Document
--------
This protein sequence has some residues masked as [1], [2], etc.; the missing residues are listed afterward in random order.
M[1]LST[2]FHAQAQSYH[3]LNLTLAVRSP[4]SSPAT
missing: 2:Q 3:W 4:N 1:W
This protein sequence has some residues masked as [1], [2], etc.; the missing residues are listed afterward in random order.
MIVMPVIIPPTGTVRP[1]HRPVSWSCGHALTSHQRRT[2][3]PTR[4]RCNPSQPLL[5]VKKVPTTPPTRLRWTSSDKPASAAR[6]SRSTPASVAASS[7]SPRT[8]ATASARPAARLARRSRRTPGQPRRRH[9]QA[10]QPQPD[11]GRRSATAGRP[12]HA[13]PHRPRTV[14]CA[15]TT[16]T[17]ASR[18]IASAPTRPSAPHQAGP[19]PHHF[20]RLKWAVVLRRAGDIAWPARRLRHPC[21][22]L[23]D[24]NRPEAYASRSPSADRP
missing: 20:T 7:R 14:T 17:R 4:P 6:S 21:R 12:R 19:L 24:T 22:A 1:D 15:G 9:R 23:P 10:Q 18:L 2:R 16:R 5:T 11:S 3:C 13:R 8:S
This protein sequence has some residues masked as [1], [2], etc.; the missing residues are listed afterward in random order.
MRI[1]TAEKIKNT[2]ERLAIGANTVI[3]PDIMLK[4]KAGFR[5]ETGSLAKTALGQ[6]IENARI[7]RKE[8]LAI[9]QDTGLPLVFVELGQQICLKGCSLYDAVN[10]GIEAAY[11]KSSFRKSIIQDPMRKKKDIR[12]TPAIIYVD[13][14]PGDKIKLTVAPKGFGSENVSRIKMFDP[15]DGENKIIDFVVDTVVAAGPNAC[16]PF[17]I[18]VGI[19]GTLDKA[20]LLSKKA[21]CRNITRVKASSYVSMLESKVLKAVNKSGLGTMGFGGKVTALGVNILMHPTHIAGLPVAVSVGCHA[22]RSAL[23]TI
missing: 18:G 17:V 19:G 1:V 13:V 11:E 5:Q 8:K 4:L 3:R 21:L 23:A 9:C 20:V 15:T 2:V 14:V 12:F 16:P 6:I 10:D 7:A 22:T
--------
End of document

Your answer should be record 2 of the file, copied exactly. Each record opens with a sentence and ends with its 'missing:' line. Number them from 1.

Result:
This protein sequence has some residues masked as [1], [2], etc.; the missing residues are listed afterward in random order.
MIVMPVIIPPTGTVRP[1]HRPVSWSCGHALTSHQRRT[2][3]PTR[4]RCNPSQPLL[5]VKKVPTTPPTRLRWTSSDKPASAAR[6]SRSTPASVAASS[7]SPRT[8]ATASARPAARLARRSRRTPGQPRRRH[9]QA[10]QPQPD[11]GRRSATAGRP[12]HA[13]PHRPRTV[14]CA[15]TT[16]T[17]ASR[18]IASAPTRPSAPHQAGP[19]PHHF[20]RLKWAVVLRRAGDIAWPARRLRHPC[21][22]L[23]D[24]NRPEAYASRSPSADRP
missing: 20:T 7:R 14:T 17:R 4:P 6:S 21:R 12:R 19:L 24:T 22:A 1:D 15:G 9:R 23:P 10:Q 18:L 2:R 16:R 5:T 11:S 3:C 13:R 8:S